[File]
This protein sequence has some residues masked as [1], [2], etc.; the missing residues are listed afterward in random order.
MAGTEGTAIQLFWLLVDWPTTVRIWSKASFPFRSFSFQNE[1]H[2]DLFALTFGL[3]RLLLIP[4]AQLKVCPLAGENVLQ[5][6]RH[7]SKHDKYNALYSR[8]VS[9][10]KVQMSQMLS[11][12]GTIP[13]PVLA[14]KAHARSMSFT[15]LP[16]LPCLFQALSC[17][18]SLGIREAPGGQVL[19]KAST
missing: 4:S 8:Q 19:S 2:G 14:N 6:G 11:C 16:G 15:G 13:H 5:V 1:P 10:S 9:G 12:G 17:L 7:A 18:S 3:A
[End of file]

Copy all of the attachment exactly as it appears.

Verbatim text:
This protein sequence has some residues masked as [1], [2], etc.; the missing residues are listed afterward in random order.
MAGTEGTAIQLFWLLVDWPTTVRIWSKASFPFRSFSFQNE[1]H[2]DLFALTFGL[3]RLLLIP[4]AQLKVCPLAGENVLQ[5][6]RH[7]SKHDKYNALYSR[8]VS[9][10]KVQMSQMLS[11][12]GTIP[13]PVLA[14]KAHARSMSFT[15]LP[16]LPCLFQALSC[17][18]SLGIREAPGGQVL[19]KAST
missing: 4:S 8:Q 19:S 2:G 14:N 6:G 11:C 16:G 15:G 13:H 5:V 1:P 10:S 9:G 12:G 17:L 7:A 18:S 3:A